July 14 coronavirus news

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4:55 p.m. ET, July 14, 2020

Fauci says Covid-19 has the potential to be as serious as the 1918 pandemic

From CNN's Jen Christensen and Lauren Mascarenhas

Nurses in Lawrence, Massachusetts, care for victims during the Spanish flu epidemic in 1918.
Nurses in Lawrence, Massachusetts, care for victims during the Spanish flu epidemic in 1918. Hulton Archive/Getty Images

Dr. Anthony Fauci, the nation’s top infectious disease specialist and prominent member of the White House coronavirus task force, said Tuesday that Covid-19 is a “pandemic of historic proportions.”

“I think we can’t deny that fact,” Fauci said during a Georgetown University Global Health Initiative webinar. “If you look at the magnitude of the 1918 pandemic where anywhere from 50 to 75 to 100 million people globally died, that was the mother of all pandemics and truly historic. I hope we don’t even approach that with this, but it does have the makings of, the possibility of … approaching that in seriousness.”

Fauci added he hopes the interventions that are being tested currently will help prevent such a disaster. 

The challenge in the country now is the resurgence of infections in the South and Southwestern part of the country. Fauci said California, Florida, Arizona and Texas are the states to watch now.

“They’re seeing record numbers of cases, mostly interestingly, among young individuals,” Fauci said.

The rise in cases suggest a link to the lifting of restrictions in those states, he said.

“Individuals, mostly young people, were seen at bars congregated in crowded places, many of them without masks, which really adds fuel to the fire,” Fauci said.

4:42 p.m. ET, July 14, 2020

Virginia governor: "No shirt, no shoes, no mask, no service"

From CNN’s Eileen McMenamin

Virginia Gov. Ralph Northam holds a coronavirus briefing on Tuesday.
Virginia Gov. Ralph Northam holds a coronavirus briefing on Tuesday. Pool/WTVR

Virginia Gov. Ralph Northam announced plans to step up enforcement of coronavirus restrictions statewide, citing an increase in cases especially in the tourist area of Hampton Roads.

“There's clearly some substantial community spread. A lot of that increase is driven by people socializing, without wearing masks, especially young people. As a matter of fact, the increase in the age group of 20 to 29-year-olds from here, compared to early June, is up 250%,” he said. “And it is very concerning.”

Virginia’s Department of Health will immediately deploy 100 additional inspectors to ramp up enforcement of mask-wearing and social distancing. The governor also called on restaurant and business owners to take action, warning their licenses will be on the line.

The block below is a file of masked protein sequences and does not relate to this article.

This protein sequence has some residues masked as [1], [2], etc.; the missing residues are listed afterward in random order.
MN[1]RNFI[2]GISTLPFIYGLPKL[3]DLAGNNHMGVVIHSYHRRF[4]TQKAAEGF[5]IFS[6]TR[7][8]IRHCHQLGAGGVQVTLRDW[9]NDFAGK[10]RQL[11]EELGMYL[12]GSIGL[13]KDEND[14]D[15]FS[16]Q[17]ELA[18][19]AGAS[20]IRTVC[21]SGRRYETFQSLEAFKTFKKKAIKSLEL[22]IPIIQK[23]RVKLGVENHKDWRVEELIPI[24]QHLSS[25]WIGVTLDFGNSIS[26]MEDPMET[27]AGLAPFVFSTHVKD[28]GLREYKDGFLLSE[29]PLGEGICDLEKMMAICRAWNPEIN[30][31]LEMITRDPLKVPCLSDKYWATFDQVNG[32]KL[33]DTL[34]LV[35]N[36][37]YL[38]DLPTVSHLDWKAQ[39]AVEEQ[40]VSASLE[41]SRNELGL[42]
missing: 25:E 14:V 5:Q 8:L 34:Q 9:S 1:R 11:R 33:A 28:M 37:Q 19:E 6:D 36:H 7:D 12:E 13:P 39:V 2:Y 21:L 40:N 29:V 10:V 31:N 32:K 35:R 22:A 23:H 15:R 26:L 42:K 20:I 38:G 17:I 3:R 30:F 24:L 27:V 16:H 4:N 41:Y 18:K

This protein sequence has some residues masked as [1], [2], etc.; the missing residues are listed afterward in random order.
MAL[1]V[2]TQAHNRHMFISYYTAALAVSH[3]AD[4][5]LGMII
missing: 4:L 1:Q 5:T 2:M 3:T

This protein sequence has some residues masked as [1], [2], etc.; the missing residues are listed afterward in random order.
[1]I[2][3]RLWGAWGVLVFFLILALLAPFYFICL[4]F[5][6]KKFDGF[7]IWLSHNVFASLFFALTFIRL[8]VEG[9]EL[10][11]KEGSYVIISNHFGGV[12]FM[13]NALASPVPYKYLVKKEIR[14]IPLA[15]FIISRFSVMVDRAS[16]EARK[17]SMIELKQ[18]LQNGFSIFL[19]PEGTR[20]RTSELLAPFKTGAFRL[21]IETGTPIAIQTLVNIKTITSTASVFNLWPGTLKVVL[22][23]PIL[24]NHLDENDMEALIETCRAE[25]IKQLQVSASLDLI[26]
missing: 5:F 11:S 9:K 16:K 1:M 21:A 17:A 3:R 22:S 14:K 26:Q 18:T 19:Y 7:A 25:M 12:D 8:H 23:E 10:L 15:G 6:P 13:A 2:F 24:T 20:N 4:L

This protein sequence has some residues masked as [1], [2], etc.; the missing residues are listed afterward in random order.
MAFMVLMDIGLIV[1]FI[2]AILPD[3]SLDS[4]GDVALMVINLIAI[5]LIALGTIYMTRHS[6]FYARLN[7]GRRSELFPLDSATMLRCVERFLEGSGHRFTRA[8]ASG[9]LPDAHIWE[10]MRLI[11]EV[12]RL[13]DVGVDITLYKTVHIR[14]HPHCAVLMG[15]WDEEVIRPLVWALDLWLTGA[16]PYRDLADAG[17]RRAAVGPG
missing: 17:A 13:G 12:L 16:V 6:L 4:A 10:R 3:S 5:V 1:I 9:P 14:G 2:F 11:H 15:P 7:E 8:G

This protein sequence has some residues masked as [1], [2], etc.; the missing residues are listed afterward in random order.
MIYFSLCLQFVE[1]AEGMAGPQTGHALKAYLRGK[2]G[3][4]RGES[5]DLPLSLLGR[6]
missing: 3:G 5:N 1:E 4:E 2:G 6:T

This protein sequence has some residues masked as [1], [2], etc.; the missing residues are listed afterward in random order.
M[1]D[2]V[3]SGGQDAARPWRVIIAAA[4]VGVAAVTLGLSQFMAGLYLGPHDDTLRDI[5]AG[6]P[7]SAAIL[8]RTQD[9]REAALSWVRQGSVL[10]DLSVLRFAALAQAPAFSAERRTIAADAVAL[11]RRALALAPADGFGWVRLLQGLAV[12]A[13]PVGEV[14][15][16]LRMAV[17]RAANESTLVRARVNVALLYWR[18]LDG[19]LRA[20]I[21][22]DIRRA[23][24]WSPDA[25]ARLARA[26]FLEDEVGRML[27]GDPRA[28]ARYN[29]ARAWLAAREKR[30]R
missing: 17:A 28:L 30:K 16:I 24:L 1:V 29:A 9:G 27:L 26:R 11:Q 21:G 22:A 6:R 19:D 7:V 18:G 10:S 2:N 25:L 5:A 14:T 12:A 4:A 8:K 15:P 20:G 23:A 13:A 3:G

“If a patron of your establishment is violating the rules, you have the ability to say no. It's just like the signs in so many store windows that say ‘No shirt, no shoes, no service.’ Now it should be ‘No shirt, no shoes, no mask, no service,'" Northam said. “You don't have to serve a patron who's not wearing a face covering. You can tell them to leave. And if they don't, they're trespassing and you can, in turn, call the police.”

Health Commissioner Dr. Norman Oliver said the overwhelming majority of Virginians have been “doing the right thing,” which is why the state has not seen a spike in coronavirus cases like Florida or Texas.

“However, there are a number of people who have in fact not been following the guidelines and, as the governor says, we are going to get much stricter in enforcing those guidelines," he said.

4:37 p.m. ET, July 14, 2020

Mississippi hospitalization numbers are highest since pandemic began

From CNN's Molly Silverman

During a news conference on July 9, Mississippi State Health Officer Dr. Thomas Dobbs sits in front of a chart showing a spike in the state's coronavirus cases.
During a news conference on July 9, Mississippi State Health Officer Dr. Thomas Dobbs sits in front of a chart showing a spike in the state's coronavirus cases. Rogelio V. Solis/AP

Mississippi Gov. Tate Reeves said the Covid-19 hospitalization numbers Tuesday were by far the largest number in the state since the first case was reported on March 11.

Reeves said 805 are hospitalized for Covid-19 and 254 additional hospitalizations are suspected Covid-19 positive and are waiting for their test results.

State Health Official Dr. Thomas Dobbs said there is increasing stress on the hospital system.  

Dobbs said in the past five days, the total confirmed hospitalized patients in Mississippi has gone up by 119 cases. In the past five days, there has been 40 additional intensive care unit patients and 22 additional patients requiring ventilation.